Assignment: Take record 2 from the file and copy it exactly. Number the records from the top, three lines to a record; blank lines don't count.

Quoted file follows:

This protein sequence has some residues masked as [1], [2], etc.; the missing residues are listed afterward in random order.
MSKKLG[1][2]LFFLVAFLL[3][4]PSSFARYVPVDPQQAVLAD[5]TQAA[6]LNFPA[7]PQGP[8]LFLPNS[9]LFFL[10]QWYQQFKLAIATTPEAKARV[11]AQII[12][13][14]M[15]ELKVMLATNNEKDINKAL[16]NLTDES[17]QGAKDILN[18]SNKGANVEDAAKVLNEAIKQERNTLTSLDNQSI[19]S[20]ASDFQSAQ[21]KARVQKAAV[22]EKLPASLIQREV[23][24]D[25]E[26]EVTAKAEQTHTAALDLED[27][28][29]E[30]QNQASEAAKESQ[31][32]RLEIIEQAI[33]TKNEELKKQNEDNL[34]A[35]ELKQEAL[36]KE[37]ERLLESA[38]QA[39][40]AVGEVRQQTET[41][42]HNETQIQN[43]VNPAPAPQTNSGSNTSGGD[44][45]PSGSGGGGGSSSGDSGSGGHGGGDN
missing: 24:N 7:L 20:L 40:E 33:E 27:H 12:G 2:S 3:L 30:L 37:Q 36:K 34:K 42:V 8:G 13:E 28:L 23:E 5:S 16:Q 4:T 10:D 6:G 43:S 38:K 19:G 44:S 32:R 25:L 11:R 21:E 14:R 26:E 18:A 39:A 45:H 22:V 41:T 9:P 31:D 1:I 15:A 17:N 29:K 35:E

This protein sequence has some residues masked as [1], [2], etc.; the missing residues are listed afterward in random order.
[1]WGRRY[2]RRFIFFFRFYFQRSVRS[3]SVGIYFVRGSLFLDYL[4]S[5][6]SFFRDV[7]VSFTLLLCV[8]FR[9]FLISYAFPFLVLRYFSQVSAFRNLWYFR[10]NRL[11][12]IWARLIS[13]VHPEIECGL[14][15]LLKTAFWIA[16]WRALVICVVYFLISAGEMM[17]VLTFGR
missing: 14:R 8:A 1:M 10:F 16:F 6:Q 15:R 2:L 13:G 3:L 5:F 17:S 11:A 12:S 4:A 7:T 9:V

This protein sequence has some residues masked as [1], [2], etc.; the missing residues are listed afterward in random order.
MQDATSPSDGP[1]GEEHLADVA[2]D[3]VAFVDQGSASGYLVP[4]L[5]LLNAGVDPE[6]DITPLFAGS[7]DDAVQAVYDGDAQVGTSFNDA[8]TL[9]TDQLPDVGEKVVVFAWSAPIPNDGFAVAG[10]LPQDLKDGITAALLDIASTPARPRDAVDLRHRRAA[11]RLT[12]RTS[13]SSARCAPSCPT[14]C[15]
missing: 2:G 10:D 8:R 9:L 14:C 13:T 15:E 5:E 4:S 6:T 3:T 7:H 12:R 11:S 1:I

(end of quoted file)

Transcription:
This protein sequence has some residues masked as [1], [2], etc.; the missing residues are listed afterward in random order.
[1]WGRRY[2]RRFIFFFRFYFQRSVRS[3]SVGIYFVRGSLFLDYL[4]S[5][6]SFFRDV[7]VSFTLLLCV[8]FR[9]FLISYAFPFLVLRYFSQVSAFRNLWYFR[10]NRL[11][12]IWARLIS[13]VHPEIECGL[14][15]LLKTAFWIA[16]WRALVICVVYFLISAGEMM[17]VLTFGR
missing: 14:R 8:A 1:M 10:F 16:F 6:Q 15:R 2:L 13:G 3:L 5:F 17:S 11:A 12:S 4:A 7:T 9:V